The paper was co-written by MIT professors Antonio Torralba, Wojciech Matusik, and Tomás Palacios, alongside PhD students Yunzhu Li, Pratyusha Sharma, and Beichen Li; postdoc Kui Wu; and research engineer Michael Foshey.
The work was partially funded by Toyota Research Institute.
How imagining the worst case scenario can help calm anxiety.
- Stoicism is the philosophy that nothing about the world is good or bad in itself, and that we have control over both our judgments and our reactions to things.
- It is hardest to control our reactions to the things that come unexpectedly.
- By meditating every day on the "worst case scenario," we can take the sting out of the worst that life can throw our way.
Are you a worrier? Do you imagine nightmare scenarios and then get worked up and anxious about them? Does your mind get caught in a horrible spiral of catastrophizing over even the smallest of things? Worrying, particularly imagining the worst case scenario, seems to be a natural part of being human and comes easily to a lot of us. It's awful, perhaps even dangerous, when we do it.
But, there might just be an ancient wisdom that can help. It involves reframing this attitude for the better, and it comes from Stoicism. It's called "premeditation," and it could be the most useful trick we can learn.
Broadly speaking, Stoicism is the philosophy of choosing your judgments. Stoics believe that there is nothing about the universe that can be called good or bad, valuable or valueless, in itself. It's we who add these values to things. As Shakespeare's Hamlet says, "There is nothing either good or bad, but thinking makes it so." Our minds color the things we encounter as being "good" or "bad," and given that we control our minds, we therefore have control over all of our negative feelings.
Put another way, Stoicism maintains that there's a gap between our experience of an event and our judgment of it. For instance, if someone calls you a smelly goat, you have an opportunity, however small and hard it might be, to pause and ask yourself, "How will I judge this?" What's more, you can even ask, "How will I respond?" We have power over which thoughts we entertain and the final say on our actions. Today, Stoicism has influenced and finds modern expression in the hugely effective "cognitive behavioral therapy."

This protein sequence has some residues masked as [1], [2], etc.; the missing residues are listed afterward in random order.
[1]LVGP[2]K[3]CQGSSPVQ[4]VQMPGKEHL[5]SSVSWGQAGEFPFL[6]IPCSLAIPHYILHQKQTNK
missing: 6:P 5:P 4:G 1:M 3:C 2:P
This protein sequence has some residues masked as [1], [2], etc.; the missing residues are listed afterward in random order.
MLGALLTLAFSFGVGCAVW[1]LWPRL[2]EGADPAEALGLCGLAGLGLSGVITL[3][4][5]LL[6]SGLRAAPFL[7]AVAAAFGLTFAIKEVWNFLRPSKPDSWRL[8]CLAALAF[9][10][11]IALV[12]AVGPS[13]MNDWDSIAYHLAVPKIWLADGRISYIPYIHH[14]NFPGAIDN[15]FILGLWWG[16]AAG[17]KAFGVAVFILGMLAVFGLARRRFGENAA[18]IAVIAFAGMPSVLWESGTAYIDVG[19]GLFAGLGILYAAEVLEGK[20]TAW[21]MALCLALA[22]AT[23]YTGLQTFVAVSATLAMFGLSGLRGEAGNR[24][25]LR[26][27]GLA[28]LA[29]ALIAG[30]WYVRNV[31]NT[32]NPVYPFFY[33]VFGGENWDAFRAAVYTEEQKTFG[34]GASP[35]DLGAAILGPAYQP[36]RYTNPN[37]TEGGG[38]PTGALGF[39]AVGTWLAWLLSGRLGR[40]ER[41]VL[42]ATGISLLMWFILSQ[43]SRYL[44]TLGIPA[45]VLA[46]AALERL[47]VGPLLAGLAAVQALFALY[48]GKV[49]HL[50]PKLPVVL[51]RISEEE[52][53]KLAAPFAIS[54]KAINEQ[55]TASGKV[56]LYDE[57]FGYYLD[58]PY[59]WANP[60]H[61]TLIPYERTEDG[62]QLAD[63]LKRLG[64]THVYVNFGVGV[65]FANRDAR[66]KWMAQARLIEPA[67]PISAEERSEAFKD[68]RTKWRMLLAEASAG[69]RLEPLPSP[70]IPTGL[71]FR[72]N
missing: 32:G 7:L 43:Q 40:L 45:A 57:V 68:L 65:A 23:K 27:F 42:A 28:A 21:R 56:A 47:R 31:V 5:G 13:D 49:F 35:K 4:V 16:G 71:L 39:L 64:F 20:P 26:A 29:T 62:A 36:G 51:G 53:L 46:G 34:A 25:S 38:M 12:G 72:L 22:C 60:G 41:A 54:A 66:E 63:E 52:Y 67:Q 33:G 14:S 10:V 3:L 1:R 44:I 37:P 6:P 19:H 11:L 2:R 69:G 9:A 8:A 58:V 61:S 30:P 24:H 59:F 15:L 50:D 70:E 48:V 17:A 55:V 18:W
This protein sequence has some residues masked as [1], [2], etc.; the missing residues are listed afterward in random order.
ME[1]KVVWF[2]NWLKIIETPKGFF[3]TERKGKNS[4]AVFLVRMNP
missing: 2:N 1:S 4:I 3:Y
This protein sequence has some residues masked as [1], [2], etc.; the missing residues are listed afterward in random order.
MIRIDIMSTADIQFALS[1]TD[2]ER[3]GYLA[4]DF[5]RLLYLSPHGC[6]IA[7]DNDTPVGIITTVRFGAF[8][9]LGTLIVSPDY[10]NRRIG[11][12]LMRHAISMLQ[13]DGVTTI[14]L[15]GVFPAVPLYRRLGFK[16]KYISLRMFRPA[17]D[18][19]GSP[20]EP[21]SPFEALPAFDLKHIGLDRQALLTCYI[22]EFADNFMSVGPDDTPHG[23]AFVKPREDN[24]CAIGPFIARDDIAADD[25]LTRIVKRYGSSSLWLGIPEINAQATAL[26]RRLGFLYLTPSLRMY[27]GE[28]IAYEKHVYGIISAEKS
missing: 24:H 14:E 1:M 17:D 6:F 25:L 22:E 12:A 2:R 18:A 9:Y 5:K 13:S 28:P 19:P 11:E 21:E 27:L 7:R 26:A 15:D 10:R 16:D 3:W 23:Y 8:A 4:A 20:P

Helping you practice StoicismCredit: Robyn Beck via Getty Images
One of the principal fathers of ancient Stoicism was the Roman statesmen, Seneca, who argued that the unexpected and unforeseen blows of life are the hardest to take control over. The shock of a misfortune can strip away the power we have to choose our reaction. For instance, being burglarized feels so horrible because we had felt so safe at home. A stomach ache, out of the blue, is harder than a stitch thirty minutes into a run. A sudden bang makes us jump, but a firework makes us smile. Fell swoops hurt more than known hardships.
What could possibly go wrong?
So, how can we resolve this? Seneca suggests a Stoic technique called "premeditatio malorum" or "premeditation." At the start of every day, we ought to take time to indulge our anxious and catastrophizing mind. We should "rehearse in the mind: exile, torture, war, shipwreck." We should meditate on the worst things that could happen: your partner will leave you, your boss will fire you, your house will burn down. Maybe, even, you'll die.
This might sound depressing, but the important thing is that we do not stop there.
Stoicism has influenced and finds modern expression in the hugely effective "cognitive behavioral therapy."
The Stoic also rehearses how they will react to these things as they come up. For instance, another Stoic (and Roman Emperor) Marcus Aurelius asks us to imagine all the mean, rude, selfish, and boorish people we'll come across today. Then, in our heads, we script how we'll respond when we meet them. We can shrug off their meanness, smile at their rudeness, and refuse to be "implicated in what is degrading." Thus prepared, we take control again of our reactions and behavior.
The Stoics cast themselves into the darkest and most desperate of conditions but then realize that they can and will endure. With premeditation, the Stoic is prepared and has the mental vigor necessary to take the blow on the chin and say, "Yep, l can deal with this."
Catastrophizing as a method of mental inoculation
Seneca wrote: "In times of peace, the soldier carries out maneuvers." This is also true of premeditation, which acts as the war room or training ground. The agonizing cut of the unexpected is blunted by preparedness. We can prepare the mind for whatever trials may come, in just the same way we can prepare the body for some endurance activity. The world can throw nothing as bad as that which our minds have already imagined.
Stoicism teaches us to embrace our worrying mind but to embrace it as a kind of inoculation. With a frown over breakfast, try to spend five minutes of your day deliberately catastrophizing. Get your anti-anxiety battle plan ready and then face the world.
A study on charity finds that reminding people how nice it feels to give yields better results than appealing to altruism.